Those EPs are still kinda sitting there, and I'd like to do something with them. I mean, it's not like those EPs will end up consigned to the scrap heap, I will end up using them for something or rather. There are three EPs worth of stuff; whether I incorporate bits of those for what I do with my next record, or I will put one of those out shortly. I mean, I just like to keep the ball rolling I guess. Now I'm thinking about what to do next, I need to have a sit down and work it all out.
You mentioned earlier you're planning a second record, too. How far along are you in that process?
I want to go in and make a start on it in the next few weeks. There's a couple of really great recording studios locally. There's a batch of songs that I'm pretty confident about going in and recording – it's all pop music with a slightly wonky edge to it – and I think I will go in and do a few at a time, just if and when I can afford to do so. I'm set up to record at home as well, so even if I go to the studio and record the basic bed tracks, and then do the rest at home, that's an option.
Was that same piecemeal approach how you did this record? Or did you bunker down in a studio?
No. The Pictures came to a halt four years ago, I guess. Since then I've been mucking around at home, and this is the first time I've gone in with the express purpose of making a record, with a producer, nine days in a studio booked out to do it. It was great to have a producer on board, I didn't have to worry about pulling the sounds together, or compression ratios – all I had to worry about was how I wanted the songs to sound and whether I'd gotten the lyrics right. I enjoy the boffin side of recording as well, though, and I probably can't afford a producer this time around either.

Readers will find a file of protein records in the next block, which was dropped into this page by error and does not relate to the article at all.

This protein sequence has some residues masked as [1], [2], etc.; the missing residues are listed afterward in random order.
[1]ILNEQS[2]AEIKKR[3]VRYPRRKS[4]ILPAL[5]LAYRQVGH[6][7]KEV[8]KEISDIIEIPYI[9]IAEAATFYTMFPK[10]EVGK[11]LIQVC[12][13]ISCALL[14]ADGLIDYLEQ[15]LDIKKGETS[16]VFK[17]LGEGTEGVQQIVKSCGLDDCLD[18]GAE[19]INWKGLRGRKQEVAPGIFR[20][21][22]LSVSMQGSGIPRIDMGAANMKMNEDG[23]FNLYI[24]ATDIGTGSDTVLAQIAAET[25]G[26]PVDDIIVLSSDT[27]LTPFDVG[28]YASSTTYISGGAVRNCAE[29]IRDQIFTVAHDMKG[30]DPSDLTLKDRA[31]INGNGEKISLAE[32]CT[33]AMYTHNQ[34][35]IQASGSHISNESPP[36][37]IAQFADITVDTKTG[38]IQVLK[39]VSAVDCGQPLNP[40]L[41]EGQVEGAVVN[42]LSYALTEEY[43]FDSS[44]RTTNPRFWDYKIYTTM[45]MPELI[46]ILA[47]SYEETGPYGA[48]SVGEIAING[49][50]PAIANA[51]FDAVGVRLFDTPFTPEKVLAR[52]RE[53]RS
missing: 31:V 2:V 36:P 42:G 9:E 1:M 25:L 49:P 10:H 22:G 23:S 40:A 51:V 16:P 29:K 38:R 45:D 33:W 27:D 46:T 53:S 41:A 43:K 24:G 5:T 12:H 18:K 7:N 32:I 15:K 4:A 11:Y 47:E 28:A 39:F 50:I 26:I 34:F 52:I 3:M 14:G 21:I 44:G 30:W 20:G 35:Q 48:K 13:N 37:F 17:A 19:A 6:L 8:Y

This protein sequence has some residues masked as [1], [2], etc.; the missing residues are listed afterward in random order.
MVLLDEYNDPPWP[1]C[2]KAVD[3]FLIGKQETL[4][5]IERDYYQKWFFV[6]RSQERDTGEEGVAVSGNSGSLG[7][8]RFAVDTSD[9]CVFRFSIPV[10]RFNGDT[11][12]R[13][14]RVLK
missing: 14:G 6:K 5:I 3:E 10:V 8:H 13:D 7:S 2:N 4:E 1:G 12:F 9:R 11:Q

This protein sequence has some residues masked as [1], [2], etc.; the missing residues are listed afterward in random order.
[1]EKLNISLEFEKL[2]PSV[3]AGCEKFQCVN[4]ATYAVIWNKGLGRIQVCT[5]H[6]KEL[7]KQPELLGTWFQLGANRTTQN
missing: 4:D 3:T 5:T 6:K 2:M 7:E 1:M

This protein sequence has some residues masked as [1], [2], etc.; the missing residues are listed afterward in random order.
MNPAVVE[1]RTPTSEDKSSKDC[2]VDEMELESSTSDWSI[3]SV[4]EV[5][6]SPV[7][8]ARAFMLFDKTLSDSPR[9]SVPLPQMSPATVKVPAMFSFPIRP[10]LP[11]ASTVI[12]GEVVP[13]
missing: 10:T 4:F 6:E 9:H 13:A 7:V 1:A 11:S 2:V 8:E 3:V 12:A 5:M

When did you record it? This year?
The start of May.
That's a pretty quick turnaround.
Yeah. I guess it's because, releasing records independently, there are no real hurdles. It's the quicker turnaround for any record I've been involved it, so that was a pleasant surprise.
And what's been the reaction been like so far?
Super positive. I don't really have a fan base so to speak. It's more a small handful of folks who like what I do. Somebody asked me the other day whether there's a big crossover of people who are into You Am I and into my music, and there isn't really – there's a small fraction of people who are into me because of that band.
It's a completely different beast. There shouldn't be too much crossover.
Exactly. With The Pictures, the similarities were more stylistically obvious – it was much closer to what You Am I were doing. But this is a completely different kettle of fish. And I've only had positive reactions, which is encouraging.
Almost certainly the answer to this will change by tonight, and again tomorrow, but what's your favourite track on the record?
Yeah, it does change. Plus, sometimes I listen back and think, 'I could have done that better', but you'll always think that with your music. It's probably 'Not An Option Now' – the fourth song on the record – it's the straightest song on the record.
It's an obvious single.
Yeah, it will probably be a single early next year. I was listening to Jen Cloher's album and for some reason I took it off the turntable and wrote that. I guess it's me writing what I imagine an FM radio hit to be, but in 1978. A bit of The Cars to it, and a bit of The Divinyls.
That was the quickest it's ever taken me to write a song. I wrote it in fifteen minutes and the lyrics were the first thing I wrote on the page – I didn't even think about it. I saw an interview with Noel Gallagher the other night, and he said that it's the songs you think about the least that become the most memorable.
30th October | Ballarat VIC | Karova Lounge